Acceleration2.2 Calculating Positive Acceleration• The airliner is traveling in a straight line down the runway, so its speed and velocity are the same.• Because it started from rest, its initial speed was zero.
Acceleration2.2 Calculating Positive Acceleration• Its acceleration can be calculated as follows:
Acceleration2.2 Calculating Positive Acceleration• The airliner is speeding up, so the final speed is greater than the initial speed and the acceleration is positive.
Acceleration2.2 Calculating Negative Acceleration• Now imagine that a skateboarder is moving in a straight line at a constant speed of 3 m/s and comes to astop in 2 s.• The final speed is zero and the initial speed was 3 m/s.
Acceleration2.2 Calculating Negative Acceleration• The skateboarders acceleration is calculated as follows:
Acceleration2.2 Calculating Negative Acceleration• The skateboarder is slowing down, so the final speed is less than the initial speed and the acceleration isnegative.• The acceleration always will be positive if an object is speeding up and negative if the object is slowing down.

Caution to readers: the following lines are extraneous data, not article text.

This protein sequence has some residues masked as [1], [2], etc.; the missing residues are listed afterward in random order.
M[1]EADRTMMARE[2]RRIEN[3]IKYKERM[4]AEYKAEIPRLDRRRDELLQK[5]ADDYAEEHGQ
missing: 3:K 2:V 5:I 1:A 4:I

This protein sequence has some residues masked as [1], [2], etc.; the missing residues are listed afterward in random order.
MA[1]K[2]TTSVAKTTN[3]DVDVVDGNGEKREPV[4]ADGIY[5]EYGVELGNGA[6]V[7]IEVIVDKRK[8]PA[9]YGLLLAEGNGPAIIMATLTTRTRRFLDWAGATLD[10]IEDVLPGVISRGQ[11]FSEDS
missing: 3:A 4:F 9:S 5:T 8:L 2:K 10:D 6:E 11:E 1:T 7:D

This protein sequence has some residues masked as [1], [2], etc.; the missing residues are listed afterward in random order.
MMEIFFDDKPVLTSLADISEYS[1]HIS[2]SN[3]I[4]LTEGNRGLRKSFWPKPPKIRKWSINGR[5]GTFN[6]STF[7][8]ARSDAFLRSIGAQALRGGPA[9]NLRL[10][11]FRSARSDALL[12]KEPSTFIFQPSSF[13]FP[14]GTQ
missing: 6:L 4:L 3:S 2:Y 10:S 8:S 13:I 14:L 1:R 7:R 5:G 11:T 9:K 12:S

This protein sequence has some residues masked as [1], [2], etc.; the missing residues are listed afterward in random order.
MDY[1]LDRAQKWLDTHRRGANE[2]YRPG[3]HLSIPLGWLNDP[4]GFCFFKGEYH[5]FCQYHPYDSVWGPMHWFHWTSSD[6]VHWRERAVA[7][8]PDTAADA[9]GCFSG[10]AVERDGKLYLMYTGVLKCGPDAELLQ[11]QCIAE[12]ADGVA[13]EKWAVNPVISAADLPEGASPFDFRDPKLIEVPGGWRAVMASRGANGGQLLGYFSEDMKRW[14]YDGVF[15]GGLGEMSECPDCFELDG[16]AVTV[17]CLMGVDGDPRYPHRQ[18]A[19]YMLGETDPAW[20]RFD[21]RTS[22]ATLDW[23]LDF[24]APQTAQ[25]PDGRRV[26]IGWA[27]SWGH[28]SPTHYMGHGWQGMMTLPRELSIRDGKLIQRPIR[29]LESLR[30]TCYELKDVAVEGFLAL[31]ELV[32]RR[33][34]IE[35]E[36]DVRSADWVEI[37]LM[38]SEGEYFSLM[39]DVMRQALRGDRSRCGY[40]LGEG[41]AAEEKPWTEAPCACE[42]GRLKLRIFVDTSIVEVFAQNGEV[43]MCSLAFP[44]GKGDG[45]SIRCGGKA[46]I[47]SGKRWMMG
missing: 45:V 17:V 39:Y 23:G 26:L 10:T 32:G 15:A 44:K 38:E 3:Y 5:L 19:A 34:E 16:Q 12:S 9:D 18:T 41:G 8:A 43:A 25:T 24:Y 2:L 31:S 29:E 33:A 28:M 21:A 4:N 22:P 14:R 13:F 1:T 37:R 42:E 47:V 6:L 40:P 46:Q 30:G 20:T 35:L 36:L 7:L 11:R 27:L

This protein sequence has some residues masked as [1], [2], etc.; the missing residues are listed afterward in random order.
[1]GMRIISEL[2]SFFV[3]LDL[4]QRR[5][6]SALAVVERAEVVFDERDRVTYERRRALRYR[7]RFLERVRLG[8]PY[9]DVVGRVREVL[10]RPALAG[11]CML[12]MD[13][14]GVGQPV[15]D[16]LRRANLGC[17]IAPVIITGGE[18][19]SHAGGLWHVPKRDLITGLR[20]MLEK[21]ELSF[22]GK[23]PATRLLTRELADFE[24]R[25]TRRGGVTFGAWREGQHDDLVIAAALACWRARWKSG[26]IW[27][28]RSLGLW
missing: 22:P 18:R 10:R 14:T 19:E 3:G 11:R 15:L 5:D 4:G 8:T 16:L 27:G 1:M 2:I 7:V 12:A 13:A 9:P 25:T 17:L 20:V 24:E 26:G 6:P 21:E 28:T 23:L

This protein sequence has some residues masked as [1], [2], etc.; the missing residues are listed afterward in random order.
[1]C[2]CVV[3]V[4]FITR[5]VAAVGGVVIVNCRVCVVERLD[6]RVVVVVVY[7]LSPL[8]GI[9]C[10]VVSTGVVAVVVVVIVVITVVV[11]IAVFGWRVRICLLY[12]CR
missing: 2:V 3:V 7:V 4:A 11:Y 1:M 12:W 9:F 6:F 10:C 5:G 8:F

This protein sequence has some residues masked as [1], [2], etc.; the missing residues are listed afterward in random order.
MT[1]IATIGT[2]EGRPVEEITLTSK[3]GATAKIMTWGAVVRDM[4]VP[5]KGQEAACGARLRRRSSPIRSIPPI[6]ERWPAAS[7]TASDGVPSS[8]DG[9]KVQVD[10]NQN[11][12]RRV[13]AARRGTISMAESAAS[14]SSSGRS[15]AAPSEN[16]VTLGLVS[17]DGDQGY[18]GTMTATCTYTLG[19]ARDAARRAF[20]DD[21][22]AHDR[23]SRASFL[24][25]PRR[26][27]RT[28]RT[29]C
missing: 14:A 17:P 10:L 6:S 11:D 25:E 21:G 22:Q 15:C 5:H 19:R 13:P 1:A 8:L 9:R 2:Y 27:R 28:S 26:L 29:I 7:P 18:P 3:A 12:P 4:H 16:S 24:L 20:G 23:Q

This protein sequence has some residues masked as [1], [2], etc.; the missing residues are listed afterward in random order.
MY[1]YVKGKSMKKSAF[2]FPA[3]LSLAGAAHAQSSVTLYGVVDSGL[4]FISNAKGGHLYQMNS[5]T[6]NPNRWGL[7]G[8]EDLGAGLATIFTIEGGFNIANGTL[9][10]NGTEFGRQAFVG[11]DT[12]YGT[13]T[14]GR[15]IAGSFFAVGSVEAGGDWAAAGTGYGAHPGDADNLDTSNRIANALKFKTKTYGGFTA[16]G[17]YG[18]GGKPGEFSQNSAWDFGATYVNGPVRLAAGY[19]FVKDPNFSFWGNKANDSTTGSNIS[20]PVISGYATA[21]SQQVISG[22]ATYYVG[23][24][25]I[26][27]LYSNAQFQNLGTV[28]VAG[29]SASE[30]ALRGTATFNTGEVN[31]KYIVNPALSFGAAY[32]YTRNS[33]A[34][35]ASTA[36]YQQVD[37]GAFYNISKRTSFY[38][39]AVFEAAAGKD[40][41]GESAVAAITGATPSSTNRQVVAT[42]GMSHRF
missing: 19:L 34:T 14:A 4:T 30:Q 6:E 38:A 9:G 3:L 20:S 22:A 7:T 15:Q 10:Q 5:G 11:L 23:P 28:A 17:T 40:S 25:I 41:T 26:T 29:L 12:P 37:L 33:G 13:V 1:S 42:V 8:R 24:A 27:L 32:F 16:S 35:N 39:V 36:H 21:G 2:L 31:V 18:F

Acceleration2.2 Amusement Park Acceleration• Engineers use the laws of physics to design amusement park rides that are thrilling, but harmless.• The highest speeds and accelerations usually are produced on steel roller coasters.
Acceleration2.2 Amusement Park Acceleration• Steel roller coasters can offer multiple steep drops and inversion loops, which give the rider large accelerations.• As the rider moves down a steep hill or an inversion loop, he or she will accelerate toward the ground due to gravity.
Acceleration2.2 Amusement Park Acceleration• When riders go around a sharp turn, they also are accelerated.• This acceleration makes them feel as if a force is pushing them toward the side of the car.
Section Check2.2Question 1Acceleration is the rate of change of__________.
Section Check2.2AnswerThe correct answer is velocity. Accelerationoccurs when an object changes its speed,direction, or both.
Section Check2.2Question 2Which is NOT a form of acceleration?A. maintaining a constant speed and directionB. speeding upC. slowing downD. turning
Section Check2.2AnswerThe answer is A. Any change of speed ordirection results in acceleration.
Section Check2.2Question 3What is the acceleration of a hockey playerwho is skating at 10 m/s and comes to acomplete stop in 2 s?A. 5 m/s2B. -5 m/s2C. 20 m/s2D. -20 m/s2
Section Check2.2AnswerThe answer is B. Calculate acceleration bysubtracting initial velocity (10 m/s) fromfinal velocity (0), then dividing by the timeinterval (2s). (0 m/s – 10 m/s) = – 5 m/s 2s